I'd try a few more poly/varnish/shellac strippers before going with the lye. There's a reason it's a "last resort". It's nasty stuff.

Also, I kind of like travertina's idea of going over the finish with a black paint. You should investigate that angle, as well.
posted by Citrus at 12:55 PM on October 29, 2010

Hot lye bath sounds like a world of trouble. I'd try a different stripper.
posted by electroboy at 1:49 PM on October 29, 2010

Commercial furniture strippers are plenty nasty, and sometimes don't work all that well with polyurethanes or other modern finishes. LOTS of elbow grease and mess will be involved.

Painting over the finish would be the easiest thing to do. Light sanding on all the surfaces to give the paint something to hold on to.

True lacquer might actually be OK over the polyurethane, as it's solvent based, and a pretty aggressive solvent that will probably stick OK to the poly base. However, it can be a headache to apply without a spraygun and booth.
posted by 2N2222 at 2:05 PM on October 29, 2010

Stripping furniture is generally environmentally unfriendly, in a bad-for-your-lungs way. If it's pretty dark, and the existing finish is thin, just paint it black. Or, paint the edges chinese red, wax the edges ever so lightly, then paint it black. The wax acts as a resist, and you get the red underneath. I've refinished furniture, and learned that it's often not worth it unless it's really good furniture. Even then, I will only refinish furniture that was varnished, so I can remove the top layer, and rehab the existing finish.
posted by theora55 at 2:42 PM on October 29, 2010

Hot lye might do the job, or it might do the job plus leave you horribly burned. Do your research thoroughly before going down that road.
posted by thatone at 3:15 PM on October 29, 2010

Best answer: Chemist here. I wouldn't recommend it, because lye solutions are in the "take the safety messages seriously" catagory of chemicals. However, what you're talking about is probably no more dangerous than cleaning your oven or bleaching your bath tub, chemically speaking.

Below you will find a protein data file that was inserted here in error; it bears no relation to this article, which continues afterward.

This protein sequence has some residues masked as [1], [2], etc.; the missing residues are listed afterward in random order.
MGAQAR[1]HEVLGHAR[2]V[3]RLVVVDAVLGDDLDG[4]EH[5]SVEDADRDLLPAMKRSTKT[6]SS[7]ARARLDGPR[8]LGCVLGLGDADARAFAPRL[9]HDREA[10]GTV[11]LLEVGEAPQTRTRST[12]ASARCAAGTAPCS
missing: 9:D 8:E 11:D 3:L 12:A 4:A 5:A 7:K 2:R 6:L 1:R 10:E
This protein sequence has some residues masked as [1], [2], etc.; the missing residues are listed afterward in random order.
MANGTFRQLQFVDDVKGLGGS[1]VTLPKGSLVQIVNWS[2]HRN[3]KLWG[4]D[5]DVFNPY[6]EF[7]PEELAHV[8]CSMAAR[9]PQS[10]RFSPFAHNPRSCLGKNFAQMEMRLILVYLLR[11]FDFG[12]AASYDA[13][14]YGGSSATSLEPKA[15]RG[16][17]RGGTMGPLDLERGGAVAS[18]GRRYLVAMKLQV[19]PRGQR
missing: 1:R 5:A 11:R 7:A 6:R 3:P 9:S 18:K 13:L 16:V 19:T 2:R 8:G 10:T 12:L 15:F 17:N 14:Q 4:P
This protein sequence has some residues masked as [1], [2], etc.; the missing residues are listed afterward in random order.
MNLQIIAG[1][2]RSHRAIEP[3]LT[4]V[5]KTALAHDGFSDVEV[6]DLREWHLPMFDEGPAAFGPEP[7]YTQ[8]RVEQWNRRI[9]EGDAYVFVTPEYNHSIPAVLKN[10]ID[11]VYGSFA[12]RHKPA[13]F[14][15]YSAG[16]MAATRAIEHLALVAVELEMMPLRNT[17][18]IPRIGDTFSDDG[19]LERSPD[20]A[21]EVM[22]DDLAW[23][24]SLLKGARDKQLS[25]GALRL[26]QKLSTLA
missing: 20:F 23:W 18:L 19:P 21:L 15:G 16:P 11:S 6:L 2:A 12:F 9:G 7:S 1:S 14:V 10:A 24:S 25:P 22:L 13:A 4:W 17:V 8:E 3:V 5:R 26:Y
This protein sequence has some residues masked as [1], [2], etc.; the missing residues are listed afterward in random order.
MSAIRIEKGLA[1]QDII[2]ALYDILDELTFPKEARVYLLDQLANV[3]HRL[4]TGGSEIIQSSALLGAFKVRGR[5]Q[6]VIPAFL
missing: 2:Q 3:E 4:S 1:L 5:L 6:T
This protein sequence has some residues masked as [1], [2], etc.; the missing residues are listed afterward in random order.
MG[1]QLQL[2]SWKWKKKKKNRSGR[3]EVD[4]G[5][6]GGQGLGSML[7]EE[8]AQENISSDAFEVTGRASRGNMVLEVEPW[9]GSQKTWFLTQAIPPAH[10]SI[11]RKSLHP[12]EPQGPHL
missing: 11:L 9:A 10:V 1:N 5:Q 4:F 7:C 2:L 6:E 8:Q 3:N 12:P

I've had a quick google, and couldn't find a specific recipe. What sort of concentration are we talking? Obviously you want to work with the lowest concentration and volume as you can (Don't make a bucketful of the stuff like one website I saw! Probably start with about a cup of solution and see how far it goes)

Lye, or sodium hydroxide, or caustic soda is particularly dangerous when ingested and if you get it in your eyes. Wear safety glasses!!! Label containers!!!! Do not store lye solution in anything that could be mistaken as a drinking vessel!!! (The MSDS says not to induce vomiting if you do ingest it. They mean it. It burns on the way down, and will burn on the way up too, whilst your stomach is full of acid that can neutralise it)

The msds also warns against inhalation, so probably best to do this outside (though not on grass, or you'll kill it!) If you get lye solution on your skin, it'll feel soapy and will take forever to wash off, and hurts like hell if it gets beneath your finger nails, so it's a good idea to wear gloves. However, wearing gloves can make you less aware of where the chemicals are, and can lead you to spread caustic over everything you touch. (Don't scratch you're nose!) So have some way of cleaning the gloves nearby, like the garden hose. And then make sure you then wash the tap, and the hose, and anything else you may have touched too. This is also useful for spills. Keeping a bottle of vinegar on hand to neutralise it if you get it on your skin is also a good idea. Disposal is generally "wash down the sink with lots of lots of (and lots) water", as it's very water soluble. I assume though that you will at some point create some gunky scraped off stuff, which could also be quite toxic. I would double bag it, wash the bag down, and put it in the bin, though your local authorities may not like that.

The major issue, though, is not thinking something through carefully before you do it. Like when you go to carefully load yourself up with a bunch of stuff to take outside, only to be thwarted by the door handle. Trying to open the door with your foot is a really bad idea if your carrying an open bottle of 50% lye. So keep your work space clean, don't splash the stuff around, have a plan for where you're going to put something before you pick it up and cover it in lye. You know, the usual common sense stuff that seems so obvious until you find yourself opened the door with your foot.
posted by kjs4 at 4:56 AM on October 30, 2010